Lectures examine religion and diplomacy
Posted March 27, 2008; 12:56 p.m.
A series of lectures scheduled through May 1 will investigate the influence of religion and religious beliefs in the conduct of diplomacy, politics, crisis and conflict management, and other international affairs.
The lectures are sponsored by the Program on Religion, Diplomacy and International Relations in the Liechtenstein Institute on Self-Determination. The series includes:
- "What's Faith Got to Do With It?: Perspectives on Religion and Development" by Katherine Marshall, senior fellow and visiting professor at Georgetown University's Berkley Center for Religion, Peace and World Affairs, at 4:30 p.m. Wednesday, April 2, in 1 Robertson Hall.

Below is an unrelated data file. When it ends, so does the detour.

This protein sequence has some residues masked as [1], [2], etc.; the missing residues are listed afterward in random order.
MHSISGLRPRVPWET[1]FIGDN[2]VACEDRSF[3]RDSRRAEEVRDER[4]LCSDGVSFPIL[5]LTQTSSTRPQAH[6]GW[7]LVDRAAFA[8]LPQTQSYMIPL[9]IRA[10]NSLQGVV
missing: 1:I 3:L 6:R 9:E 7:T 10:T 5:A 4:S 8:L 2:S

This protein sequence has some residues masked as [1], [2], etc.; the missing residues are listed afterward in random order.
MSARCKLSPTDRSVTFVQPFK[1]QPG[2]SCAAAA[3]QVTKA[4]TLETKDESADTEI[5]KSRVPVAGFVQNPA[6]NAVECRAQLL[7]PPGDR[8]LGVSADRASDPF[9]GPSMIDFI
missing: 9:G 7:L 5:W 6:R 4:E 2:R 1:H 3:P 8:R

- "What's Special About Religious Disputes?" by Kwame Anthony Appiah, the Laurance S. Rockefeller University Professor of Philosophy and the University Center for Human Values at Princeton, at 4:30 p.m. Thursday, April 10, in 1 Robertson Hall.
- "Religion and Human Rights: When Are Rights Not Right?" by Alison Boden, dean of religious life and the chapel at Princeton, at 4:30 p.m. Thursday, April 17, in 1 Robertson Hall.
- "Women, Religion and Diplomacy" by Ursula Plassnik, Austria's minister of foreign affairs, at 7 p.m. Thursday, May 1, in Dodds Auditorium, Robertson Hall.